Q&A: Remodelista's Julie Carlson

Q&A: Julie Carlson
(Julie Carlson [above left] and a bedroom nominated in the Professional Bedroom by guest judge Elana Frankel for Remodelista's Considered Design Awards. Photos by Maria Del Rio, courtesy of Remodelista.)

Name: Julie Carlson
Occupation: Editor, Remodelista 
Resides in: Mill Valley, CA
Working on: The brand's Considered Design Awards, whose finalists, a selection of whom are featured here, debut in full on the site today. Voting is up now through August 8.

1. Antique or modern?
I like a mix; too many antiques makes me nervous. But houses furnished entirely in modern furniture can be sterile and lifeless. The trick is to strike a balance.

2. City or country?
City. I like the energy of street life and being able to poke around in shops and museums and drink coffee at a sidewalk cafe.

3. Which colors do you use most?
Green, black, white, and blue.

4. Favorite materials or textures?
I love a mix of high and low: rugged canvas, mohair velvet, sheepskin throws.

5. What is your favorite interior design-related word?
Symmetry. I like the sound of the word, and I like the results.

Q&A: Julie Carlson

(A finalist in the Professional Bathroom category, selected by guest judge Suzanne Slesin; an Amateur Bedroom finalist selected by Gael Towey. Photos courtesy of Remodelista)
6. Does your current home look like the one you grew up in?
I grew up on Cape Cod, so I'm always looking to recreate the light and open feeling of living by the sea. The interiors in my Mill Valley house are all white, and my paintings are all by Outer Cape artists. Even though my childhood house is a Victorian built in 1860 and my house in Mill Valley was built in 1970—and overhauled a decade ago—there are lots of similarities.

7. Does a room need a view?
In an ideal world every room would have one. But I also love dark libraries and den-like spaces; I think you have to work harder if you don't have a view but you can compensate with paint and beautiful fabrics and textures.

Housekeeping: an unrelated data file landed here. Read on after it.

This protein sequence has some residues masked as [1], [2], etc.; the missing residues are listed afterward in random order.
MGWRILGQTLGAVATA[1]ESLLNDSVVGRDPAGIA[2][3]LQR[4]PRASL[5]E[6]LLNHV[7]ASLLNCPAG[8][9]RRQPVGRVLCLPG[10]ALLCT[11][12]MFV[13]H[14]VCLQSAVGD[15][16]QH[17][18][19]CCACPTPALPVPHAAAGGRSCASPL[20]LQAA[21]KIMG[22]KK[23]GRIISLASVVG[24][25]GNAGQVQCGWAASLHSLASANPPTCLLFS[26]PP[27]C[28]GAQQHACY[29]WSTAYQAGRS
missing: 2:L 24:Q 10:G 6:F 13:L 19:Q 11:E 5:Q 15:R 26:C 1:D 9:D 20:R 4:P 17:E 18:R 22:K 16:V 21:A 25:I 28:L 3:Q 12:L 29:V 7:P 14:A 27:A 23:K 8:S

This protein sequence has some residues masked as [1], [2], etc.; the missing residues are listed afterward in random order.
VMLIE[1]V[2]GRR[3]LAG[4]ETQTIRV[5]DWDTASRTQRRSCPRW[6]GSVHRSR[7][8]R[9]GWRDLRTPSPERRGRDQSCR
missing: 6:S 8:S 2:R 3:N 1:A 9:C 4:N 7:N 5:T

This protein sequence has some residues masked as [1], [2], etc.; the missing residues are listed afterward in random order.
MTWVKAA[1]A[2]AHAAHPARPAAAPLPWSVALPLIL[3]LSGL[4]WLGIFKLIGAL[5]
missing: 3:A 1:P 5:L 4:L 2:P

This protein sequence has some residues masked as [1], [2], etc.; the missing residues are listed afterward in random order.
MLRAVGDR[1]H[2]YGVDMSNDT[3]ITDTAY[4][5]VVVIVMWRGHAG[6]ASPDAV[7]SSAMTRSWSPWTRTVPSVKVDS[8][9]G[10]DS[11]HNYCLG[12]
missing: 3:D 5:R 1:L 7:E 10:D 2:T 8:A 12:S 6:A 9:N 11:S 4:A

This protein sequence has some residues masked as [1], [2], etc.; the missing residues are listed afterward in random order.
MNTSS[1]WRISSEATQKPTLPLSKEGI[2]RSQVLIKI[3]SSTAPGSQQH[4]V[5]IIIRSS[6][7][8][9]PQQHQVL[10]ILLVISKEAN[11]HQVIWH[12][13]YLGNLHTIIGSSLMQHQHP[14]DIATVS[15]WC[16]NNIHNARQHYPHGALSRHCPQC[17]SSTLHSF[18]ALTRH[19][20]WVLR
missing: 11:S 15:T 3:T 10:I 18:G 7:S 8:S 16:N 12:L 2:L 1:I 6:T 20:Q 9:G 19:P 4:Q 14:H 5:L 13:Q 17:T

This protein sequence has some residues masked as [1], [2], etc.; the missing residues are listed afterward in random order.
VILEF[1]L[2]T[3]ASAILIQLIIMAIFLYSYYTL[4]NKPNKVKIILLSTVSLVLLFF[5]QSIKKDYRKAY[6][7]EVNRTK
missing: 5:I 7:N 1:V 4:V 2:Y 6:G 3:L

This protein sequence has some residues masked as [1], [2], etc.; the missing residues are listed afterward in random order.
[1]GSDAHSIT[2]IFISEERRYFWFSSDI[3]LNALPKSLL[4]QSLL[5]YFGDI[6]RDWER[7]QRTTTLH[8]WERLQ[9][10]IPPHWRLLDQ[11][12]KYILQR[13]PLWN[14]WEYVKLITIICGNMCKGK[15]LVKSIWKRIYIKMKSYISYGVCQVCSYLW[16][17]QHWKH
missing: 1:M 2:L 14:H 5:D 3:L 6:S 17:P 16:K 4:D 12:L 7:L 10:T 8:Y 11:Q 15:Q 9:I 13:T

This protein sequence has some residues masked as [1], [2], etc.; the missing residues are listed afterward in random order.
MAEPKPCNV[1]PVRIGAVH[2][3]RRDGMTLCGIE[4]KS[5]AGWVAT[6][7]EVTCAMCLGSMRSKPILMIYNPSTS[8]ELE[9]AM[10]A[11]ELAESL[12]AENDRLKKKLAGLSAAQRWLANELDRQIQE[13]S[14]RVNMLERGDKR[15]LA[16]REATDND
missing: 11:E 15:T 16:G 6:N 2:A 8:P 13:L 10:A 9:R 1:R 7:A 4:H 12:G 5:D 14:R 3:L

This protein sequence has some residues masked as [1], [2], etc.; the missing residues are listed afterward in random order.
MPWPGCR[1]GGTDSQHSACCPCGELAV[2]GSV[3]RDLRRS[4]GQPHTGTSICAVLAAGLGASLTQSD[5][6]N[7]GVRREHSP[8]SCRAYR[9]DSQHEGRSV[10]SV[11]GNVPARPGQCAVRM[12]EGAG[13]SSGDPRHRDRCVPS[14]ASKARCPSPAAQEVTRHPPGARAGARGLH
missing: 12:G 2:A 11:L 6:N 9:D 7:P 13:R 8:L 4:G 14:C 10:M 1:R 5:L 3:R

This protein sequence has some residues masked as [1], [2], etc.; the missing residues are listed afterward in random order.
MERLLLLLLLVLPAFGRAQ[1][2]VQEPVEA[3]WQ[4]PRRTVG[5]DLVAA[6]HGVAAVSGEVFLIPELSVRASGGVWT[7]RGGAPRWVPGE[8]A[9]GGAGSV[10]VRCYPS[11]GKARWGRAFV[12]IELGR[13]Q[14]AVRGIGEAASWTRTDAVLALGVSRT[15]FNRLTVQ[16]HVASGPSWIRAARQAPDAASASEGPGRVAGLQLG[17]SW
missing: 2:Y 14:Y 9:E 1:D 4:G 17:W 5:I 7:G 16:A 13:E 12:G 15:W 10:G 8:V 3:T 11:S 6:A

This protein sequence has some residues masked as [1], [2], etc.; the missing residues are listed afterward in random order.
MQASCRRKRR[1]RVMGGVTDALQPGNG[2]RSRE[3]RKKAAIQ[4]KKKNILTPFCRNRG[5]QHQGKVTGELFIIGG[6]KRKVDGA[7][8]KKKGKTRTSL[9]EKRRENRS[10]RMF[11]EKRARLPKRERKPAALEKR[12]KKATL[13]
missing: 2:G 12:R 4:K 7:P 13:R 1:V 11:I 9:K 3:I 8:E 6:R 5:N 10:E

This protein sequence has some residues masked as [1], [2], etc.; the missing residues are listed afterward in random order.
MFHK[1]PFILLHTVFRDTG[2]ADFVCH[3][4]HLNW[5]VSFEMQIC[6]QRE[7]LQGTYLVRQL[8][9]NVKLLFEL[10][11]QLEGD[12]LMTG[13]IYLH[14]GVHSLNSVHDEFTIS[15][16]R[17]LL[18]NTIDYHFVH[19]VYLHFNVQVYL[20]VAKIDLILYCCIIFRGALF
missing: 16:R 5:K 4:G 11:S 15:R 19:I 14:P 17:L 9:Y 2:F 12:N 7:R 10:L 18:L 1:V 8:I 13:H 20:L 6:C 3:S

8. Favorite designer or architect?
Right now I'm captivated by the work of London-based Faye Toogood; her own house is my ideal. I'm also fascinated by the fact that she designed a palette for a new makeup line called Make.

9. Which design blog, website, TV show, or magazine would you be lost without?
I get lots of ideas and inspiration from Dezeen, a London-based architecture and design site.

10. What qualities do you most admire in a room?
Personality; I love spaces that are not too perfect, that reflect the interests and obsessions of the inhabitants.

Q&A: Julie Carlson
(A finalist in the Amateur Office category selected by judge Jenni Kayne; a Professional Living/Dining Room finalist chosen by
judge Wendy Goodman.  Photos courtesy of Remodelista)
11. What is a forbidden word or phrase in your house?
Color pop.

12. Design rule you love to break?
I'm not big on design rules; I mostly work by instinct.

13. What is your favorite room in the house?
Our living room/dining room/kitchen has a vaulted ceiling and overlooks Mount Tamalpais; it has a fantastic feeling of light and space. It's where we spend almost all our time.

14. What is your most treasured possession?
Black-and-white 1950s photographs of my parents in Rome looking artsy and intellectual.

15. What do you wish you could do without?
Coffee. I wish I could function in the morning without it.

Q&A: Julie Carlson
(Judge Diana Darling's pick for the Professional Kitchen category; an Amateur Bathroom finalist chosen by judge Gesa Hansen.
Photos courtesy of Remodelista)
16. How does West Coast design differ from East Coast design? Does it?
It definitely differs. But design in Southern California design is also very different from design in the Pacific Northwest. SoCal is glam and a bit over the top, even if it's bohemian. Design in the Pacific Northwest is earthy and natural and low-key.

17. What is your favorite thing about the West Coast—design-related or otherwise?
The majestic landscape; I drive over the Golden Gate Bridge every day, through the Presidio, and on the Embarcadero. Now everything on the East Coast seems so small to me.

18. If you could live in one historical figure’s house, whose would it be?
Thomas Jefferson's Monticello. I went there years ago and I still remember every detail. There was something about the simplicity that was very moving.

19. On what movie set would you like to live?
My current favorite is Jeff Goldblum's Paris apartment in Le Weekend, a movie about a British couple on vacation. There's a dinner party scene in Goldblum's apartment, which is full of books and lovely paintings and is charmingly disheveled but also very grand.

20. To which city or country would you move for the design?
I lived in London for a year and I'd move back in a second. I love the witty way Londoners decorate their houses and their fearless use of color.

21. If you were reborn as a piece of furniture or an object, what would it be?
An Eames plywood dining chair with metal legs. I love the mix of metal and wood, the graceful lines, and its timelessness.
I am Editor-at-Large at Lonny.
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